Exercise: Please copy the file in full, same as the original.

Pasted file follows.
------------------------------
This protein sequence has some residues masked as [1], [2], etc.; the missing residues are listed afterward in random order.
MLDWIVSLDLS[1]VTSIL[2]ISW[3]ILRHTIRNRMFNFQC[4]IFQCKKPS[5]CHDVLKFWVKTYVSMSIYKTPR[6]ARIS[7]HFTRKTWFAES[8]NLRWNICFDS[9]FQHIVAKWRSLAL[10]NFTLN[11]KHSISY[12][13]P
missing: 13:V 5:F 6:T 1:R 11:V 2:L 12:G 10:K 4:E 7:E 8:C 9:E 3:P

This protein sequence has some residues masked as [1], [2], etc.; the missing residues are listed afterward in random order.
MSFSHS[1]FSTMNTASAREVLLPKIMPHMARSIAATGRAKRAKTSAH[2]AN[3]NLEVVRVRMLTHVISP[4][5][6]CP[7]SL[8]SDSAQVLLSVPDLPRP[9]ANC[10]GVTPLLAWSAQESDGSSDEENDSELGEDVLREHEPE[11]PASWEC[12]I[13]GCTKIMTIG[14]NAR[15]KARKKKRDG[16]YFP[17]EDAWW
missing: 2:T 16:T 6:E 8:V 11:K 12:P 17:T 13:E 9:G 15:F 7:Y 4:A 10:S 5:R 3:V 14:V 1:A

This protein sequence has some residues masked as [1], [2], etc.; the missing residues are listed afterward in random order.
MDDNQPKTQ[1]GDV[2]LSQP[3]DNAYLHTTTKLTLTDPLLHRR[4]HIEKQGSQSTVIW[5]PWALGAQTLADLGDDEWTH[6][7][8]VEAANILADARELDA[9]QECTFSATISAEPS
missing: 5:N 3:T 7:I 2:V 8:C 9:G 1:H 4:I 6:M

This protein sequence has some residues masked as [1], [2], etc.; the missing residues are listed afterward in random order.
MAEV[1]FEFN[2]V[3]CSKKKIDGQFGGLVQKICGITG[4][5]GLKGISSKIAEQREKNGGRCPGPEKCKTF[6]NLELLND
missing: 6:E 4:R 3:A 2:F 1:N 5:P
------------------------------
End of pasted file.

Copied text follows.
This protein sequence has some residues masked as [1], [2], etc.; the missing residues are listed afterward in random order.
MLDWIVSLDLS[1]VTSIL[2]ISW[3]ILRHTIRNRMFNFQC[4]IFQCKKPS[5]CHDVLKFWVKTYVSMSIYKTPR[6]ARIS[7]HFTRKTWFAES[8]NLRWNICFDS[9]FQHIVAKWRSLAL[10]NFTLN[11]KHSISY[12][13]P
missing: 13:V 5:F 6:T 1:R 11:V 2:L 12:G 10:K 4:E 7:E 8:C 9:E 3:P

This protein sequence has some residues masked as [1], [2], etc.; the missing residues are listed afterward in random order.
MSFSHS[1]FSTMNTASAREVLLPKIMPHMARSIAATGRAKRAKTSAH[2]AN[3]NLEVVRVRMLTHVISP[4][5][6]CP[7]SL[8]SDSAQVLLSVPDLPRP[9]ANC[10]GVTPLLAWSAQESDGSSDEENDSELGEDVLREHEPE[11]PASWEC[12]I[13]GCTKIMTIG[14]NAR[15]KARKKKRDG[16]YFP[17]EDAWW
missing: 2:T 16:T 6:E 8:V 11:K 12:P 17:T 13:E 9:G 15:F 7:Y 4:A 10:S 5:R 3:V 14:V 1:A

This protein sequence has some residues masked as [1], [2], etc.; the missing residues are listed afterward in random order.
MDDNQPKTQ[1]GDV[2]LSQP[3]DNAYLHTTTKLTLTDPLLHRR[4]HIEKQGSQSTVIW[5]PWALGAQTLADLGDDEWTH[6][7][8]VEAANILADARELDA[9]QECTFSATISAEPS
missing: 5:N 3:T 7:I 2:V 8:C 9:G 1:H 4:I 6:M

This protein sequence has some residues masked as [1], [2], etc.; the missing residues are listed afterward in random order.
MAEV[1]FEFN[2]V[3]CSKKKIDGQFGGLVQKICGITG[4][5]GLKGISSKIAEQREKNGGRCPGPEKCKTF[6]NLELLND
missing: 6:E 4:R 3:A 2:F 1:N 5:P